IMG_4081#2 From Neighbors to Friends – For 24 years we have lived next door to the Meyer’s. The best way to describe our friendship is “refrigerator rights.” Which simply means, if you need it, and your neighbor has it, come and get it. Whether it’s some recipe ingredient or a leaf blower or the need for an extra oven, the Meyer’s are the #1 reason for living at 555 Stanhope Court.  We have shared many joys and sorrows. And we promise to return every Thanksgiving weekend to cut down Christmas trees, eat their food, drink their beer, and fall asleep on their floor watching movies.We love them and will miss them and we will return. They started off as neighbors and have become lifelong friends.

Screen Shot 2015-04-10 at 10.28.17 AM#1 From House to Homes – I remember the day we looked at 555 Stanhope Court. It had all the buzzwords I needed to hear. Two and a half baths, fenced in yard, four bedrooms, a block from a grade school. I was tired of looking at houses so I relented and agreed to put in a bid. After 24 years of living at 555 Stanhope Court, the house we purchased has turned into a home we live in. And it will be hard to leave this home. And yet within scripture I find hope and courage to move forward to our next potential home.

Proverbs 24:3-4  By wisdom a house is built, and by understanding it is established; by knowledge the rooms are filled with all precious and pleasant riches.

Our home has been filled with the precious and pleasant riches of memories. And as hard as it may be at times, I find great hope in knowing that God will use 555 Stanhope Court to bless the next family, that moves into this house but discovers a home.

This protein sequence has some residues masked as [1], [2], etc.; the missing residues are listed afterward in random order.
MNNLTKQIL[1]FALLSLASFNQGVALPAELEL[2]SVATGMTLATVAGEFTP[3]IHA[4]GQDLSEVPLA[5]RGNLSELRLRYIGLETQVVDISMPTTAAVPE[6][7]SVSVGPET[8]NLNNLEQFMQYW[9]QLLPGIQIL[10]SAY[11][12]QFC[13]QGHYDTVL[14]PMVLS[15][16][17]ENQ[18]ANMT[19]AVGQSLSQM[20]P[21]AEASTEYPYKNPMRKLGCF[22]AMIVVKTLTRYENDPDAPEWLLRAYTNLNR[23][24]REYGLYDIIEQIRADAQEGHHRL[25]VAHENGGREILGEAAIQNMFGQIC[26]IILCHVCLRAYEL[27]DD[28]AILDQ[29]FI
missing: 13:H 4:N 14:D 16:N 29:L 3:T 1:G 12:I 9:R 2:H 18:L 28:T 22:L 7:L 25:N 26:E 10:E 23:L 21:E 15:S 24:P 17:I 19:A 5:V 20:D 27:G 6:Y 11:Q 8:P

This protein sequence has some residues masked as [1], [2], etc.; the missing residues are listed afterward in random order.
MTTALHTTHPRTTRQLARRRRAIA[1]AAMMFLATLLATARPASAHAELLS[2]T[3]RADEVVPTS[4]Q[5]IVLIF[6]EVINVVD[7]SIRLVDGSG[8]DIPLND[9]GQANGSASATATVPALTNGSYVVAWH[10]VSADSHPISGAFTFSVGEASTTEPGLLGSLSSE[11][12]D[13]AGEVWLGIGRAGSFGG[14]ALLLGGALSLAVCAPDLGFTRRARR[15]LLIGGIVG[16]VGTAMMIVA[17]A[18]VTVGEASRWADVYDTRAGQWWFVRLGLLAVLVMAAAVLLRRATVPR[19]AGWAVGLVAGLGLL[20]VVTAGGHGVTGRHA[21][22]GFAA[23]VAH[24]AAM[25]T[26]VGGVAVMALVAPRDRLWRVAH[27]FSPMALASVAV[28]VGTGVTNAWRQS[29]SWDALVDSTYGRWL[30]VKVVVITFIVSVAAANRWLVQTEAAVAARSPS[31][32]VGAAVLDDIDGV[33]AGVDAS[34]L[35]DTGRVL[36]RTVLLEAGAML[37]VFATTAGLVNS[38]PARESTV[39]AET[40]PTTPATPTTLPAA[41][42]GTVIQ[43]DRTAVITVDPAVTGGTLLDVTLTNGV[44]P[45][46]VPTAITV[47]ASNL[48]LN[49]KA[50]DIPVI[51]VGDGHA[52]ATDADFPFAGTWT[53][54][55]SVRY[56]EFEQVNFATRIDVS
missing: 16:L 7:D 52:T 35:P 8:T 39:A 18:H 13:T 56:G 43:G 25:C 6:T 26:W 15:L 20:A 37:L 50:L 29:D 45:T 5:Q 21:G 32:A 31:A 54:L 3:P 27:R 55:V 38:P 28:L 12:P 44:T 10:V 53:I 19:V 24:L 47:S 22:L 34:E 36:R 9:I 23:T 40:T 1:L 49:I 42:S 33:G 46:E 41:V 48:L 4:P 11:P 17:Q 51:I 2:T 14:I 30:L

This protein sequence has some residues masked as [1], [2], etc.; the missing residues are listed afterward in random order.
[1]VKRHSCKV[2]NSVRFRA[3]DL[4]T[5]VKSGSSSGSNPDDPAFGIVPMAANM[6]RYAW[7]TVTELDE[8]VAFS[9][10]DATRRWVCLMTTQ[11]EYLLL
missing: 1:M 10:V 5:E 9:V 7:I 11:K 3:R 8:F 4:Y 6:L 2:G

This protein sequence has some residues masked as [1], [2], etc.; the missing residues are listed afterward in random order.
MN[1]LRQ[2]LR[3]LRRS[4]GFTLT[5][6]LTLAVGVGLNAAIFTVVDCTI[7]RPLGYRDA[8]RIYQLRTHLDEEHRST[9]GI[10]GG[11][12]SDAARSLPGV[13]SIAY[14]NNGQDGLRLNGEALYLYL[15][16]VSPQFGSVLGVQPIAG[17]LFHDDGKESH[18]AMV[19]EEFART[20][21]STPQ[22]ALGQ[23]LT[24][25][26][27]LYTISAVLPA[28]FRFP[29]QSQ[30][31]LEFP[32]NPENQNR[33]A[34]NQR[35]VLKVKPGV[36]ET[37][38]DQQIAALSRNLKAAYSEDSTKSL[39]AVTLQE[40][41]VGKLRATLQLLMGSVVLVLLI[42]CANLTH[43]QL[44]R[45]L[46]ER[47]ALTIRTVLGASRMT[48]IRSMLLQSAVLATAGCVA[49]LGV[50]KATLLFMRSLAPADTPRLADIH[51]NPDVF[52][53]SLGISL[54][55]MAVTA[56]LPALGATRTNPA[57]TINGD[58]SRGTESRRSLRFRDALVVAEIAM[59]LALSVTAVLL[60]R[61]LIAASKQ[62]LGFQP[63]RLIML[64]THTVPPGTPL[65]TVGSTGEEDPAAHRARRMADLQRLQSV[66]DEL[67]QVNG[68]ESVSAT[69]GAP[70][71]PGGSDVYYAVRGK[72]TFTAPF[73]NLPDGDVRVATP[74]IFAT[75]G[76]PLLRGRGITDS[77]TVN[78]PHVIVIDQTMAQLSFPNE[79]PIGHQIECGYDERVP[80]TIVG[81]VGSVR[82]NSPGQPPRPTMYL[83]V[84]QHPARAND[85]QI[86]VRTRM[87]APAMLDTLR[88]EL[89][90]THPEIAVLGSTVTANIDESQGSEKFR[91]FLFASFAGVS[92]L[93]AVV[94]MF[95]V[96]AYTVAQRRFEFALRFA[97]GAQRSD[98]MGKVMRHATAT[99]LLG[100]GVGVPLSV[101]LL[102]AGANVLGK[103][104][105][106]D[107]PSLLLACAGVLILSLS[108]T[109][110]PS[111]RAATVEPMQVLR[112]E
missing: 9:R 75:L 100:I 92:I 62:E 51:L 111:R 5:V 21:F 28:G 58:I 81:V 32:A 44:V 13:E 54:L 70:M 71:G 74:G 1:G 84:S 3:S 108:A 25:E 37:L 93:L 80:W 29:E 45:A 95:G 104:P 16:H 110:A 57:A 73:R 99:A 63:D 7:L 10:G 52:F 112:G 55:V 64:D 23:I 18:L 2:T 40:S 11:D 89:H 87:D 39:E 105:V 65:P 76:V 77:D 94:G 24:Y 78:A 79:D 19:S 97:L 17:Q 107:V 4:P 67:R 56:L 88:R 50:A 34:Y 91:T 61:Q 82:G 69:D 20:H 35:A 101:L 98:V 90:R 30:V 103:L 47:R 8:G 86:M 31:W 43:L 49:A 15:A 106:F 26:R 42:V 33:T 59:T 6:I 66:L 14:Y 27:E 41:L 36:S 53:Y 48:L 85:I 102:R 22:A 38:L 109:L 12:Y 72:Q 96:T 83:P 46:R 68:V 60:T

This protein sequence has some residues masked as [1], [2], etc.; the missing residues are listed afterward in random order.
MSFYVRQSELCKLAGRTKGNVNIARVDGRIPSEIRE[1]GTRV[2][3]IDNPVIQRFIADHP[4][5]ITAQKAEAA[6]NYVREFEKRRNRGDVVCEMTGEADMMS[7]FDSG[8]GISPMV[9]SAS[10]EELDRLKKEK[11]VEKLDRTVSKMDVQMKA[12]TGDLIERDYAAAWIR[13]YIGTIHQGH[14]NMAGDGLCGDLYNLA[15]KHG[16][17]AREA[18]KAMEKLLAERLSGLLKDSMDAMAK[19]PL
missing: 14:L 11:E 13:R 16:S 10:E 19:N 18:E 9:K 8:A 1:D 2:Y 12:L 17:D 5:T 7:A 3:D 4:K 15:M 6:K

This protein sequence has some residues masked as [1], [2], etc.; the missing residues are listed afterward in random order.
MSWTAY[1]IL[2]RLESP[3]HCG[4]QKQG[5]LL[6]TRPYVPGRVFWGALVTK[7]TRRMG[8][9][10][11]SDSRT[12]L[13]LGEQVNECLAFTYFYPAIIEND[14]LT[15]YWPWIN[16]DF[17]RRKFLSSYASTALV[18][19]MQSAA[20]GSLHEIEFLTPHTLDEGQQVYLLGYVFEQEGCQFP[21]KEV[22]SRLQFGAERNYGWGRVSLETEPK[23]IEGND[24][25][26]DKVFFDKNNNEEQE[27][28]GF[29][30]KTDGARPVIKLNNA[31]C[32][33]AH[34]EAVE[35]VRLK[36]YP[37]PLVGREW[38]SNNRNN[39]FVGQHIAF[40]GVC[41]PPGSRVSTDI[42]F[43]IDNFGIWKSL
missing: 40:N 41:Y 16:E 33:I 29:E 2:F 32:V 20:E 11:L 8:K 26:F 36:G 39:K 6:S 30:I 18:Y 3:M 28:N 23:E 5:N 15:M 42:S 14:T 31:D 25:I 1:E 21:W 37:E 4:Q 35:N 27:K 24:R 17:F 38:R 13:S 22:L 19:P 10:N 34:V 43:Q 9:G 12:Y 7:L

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Canned Cranberries …


For some reason, Holy Week’s Thursday Service (aka Maundy Thursday) is always treated like the canned cranberries on the Thanksgiving menu. Churches always offer it, but few want it. Last night I participated in my own church’s Maundy Thursday rehearsal and again was reminded that EACH day of Holy Week is an entree best experienced with all the Holy Week entrees.  So to any and all who are reading these words. Come! Come and experience this feast of grace we call Holy Week. And start with one of the first courses … Maundy Thursday.

If you live near Gurnee, come and visit us at 749 S Hunt Club Road, Gurnee, IL (less than a mile north of Route 120/Belvedere Rd.

  • Maundy Thursday 7pm
  • Good Friday 7pm
  • Easter Sunday 7:30, 9, and 10:30am

Grace and Peace


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Bye Buddy

2014-05-10 14.42.07

It’s been a little over a week since we said goodbye to our beloved dog Buddy. A 10 year old Cavalier King Charles Spaniel. Who would have ever thought that a dog weighing less than 20 pounds could fill our lives with so much love and joy?

After he was gone the first thing we noticed was the overwhelming silence. No scratching on the bedroom door in the morning. No sound of his padded paws on the hardwood floors. No snoring during episodes of Modern Family and Walking Dead. Even more than sound, he filled the house with unconditional love. The past nine days have been a rollercoaster of emotion. Great joy intermixed with unimaginable sadness.

This experience taught me there is a very fine line between joy and sorrow. In honor of Buddy, my daughter Cayla made the following FB post,

“How lucky I am to have something that makes saying goodbye so hard.”
― A.A. Milne, Winnie-the-Pooh

There is a very fine line between joy and sorrow.

We mourn the loss of our friend and yet through the tears we find ourselves smiling as we remember his adorable face and silly antics.

There is a very fine line between joy and sorrow.